I'm curious as to what most people's views are on this subject. Personally, I will almost always prefer symlinks unless I have no other option -- I find that it is far more obvious when someone is navigating the file system, but, on the other hand aliasing is more platform independent. Windows XP, for example, doesn't have anything remotely comparable to symlinks (NTFS junctions are not interpreted correctly by at least some environments), which means that anything which relies on symlinks in a *nix based system cannot be transferred. (I know that Windows 64x OS's have symlinks, but I've not seen if they can be read correctly by the environments previously mentioned)

In addition to this, I was also wondering which is considered faster. Is this even possible to know? Do you have a conjecture? I would imagine that since symlinks are generally more low-level than Apache it would make sense that they would be referenced faster, but, on the other hand, I would guess that Apache is required to do a lookup in either case so it would be disk read dependent.


An alias contains two pieces of information: a unique identifier of the file it links to, and the path and file name of the file it links to.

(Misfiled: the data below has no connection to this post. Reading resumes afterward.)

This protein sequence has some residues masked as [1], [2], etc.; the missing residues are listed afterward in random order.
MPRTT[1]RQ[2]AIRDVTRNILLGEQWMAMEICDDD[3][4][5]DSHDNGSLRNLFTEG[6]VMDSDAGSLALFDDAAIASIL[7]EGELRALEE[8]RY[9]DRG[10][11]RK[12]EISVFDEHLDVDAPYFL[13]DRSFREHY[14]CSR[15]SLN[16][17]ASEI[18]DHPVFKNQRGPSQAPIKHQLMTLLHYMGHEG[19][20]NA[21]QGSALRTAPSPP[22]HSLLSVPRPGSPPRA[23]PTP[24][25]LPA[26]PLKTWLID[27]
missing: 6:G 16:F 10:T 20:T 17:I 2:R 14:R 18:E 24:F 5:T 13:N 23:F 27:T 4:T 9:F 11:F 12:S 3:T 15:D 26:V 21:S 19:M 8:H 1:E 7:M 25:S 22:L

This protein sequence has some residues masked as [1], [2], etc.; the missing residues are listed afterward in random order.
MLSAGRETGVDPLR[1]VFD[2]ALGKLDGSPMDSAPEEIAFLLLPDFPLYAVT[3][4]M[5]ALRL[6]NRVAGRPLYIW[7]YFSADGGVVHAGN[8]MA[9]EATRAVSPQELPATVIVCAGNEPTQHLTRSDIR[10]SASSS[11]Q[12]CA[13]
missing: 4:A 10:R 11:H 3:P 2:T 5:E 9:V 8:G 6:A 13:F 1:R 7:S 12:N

If you rename or move a file, and then create a new file with the path and file name that the file originally had, then any alias that linked to the original file now links to the new file.

However, if you rename or move a file without replacing it, and then invoke an alias, the alias is updated to point to the new path and file name, making use of the unique identifier to do so.

A symbolic link, on the other hand, does not contain a unique identifier to a file, and would appear as broken if the file is renamed or moved and not replaced with a file of the same path and file name.

Your choice should depend on which scenario suits you best.

  • +1 Some very good points. – cwallenpoole Jan 4 '11 at 18:20

I generally prefer aliases, because symlinks rely on the generalization that one URL corresponds directly to one filesystem path. This used to generally be the case, but because of the prevalence of search engine-friendly URLs in most web applications, some of which do some fairly sophisticated routing, the document root is rarely the first place I'll check in order to figure out where a URL is going.

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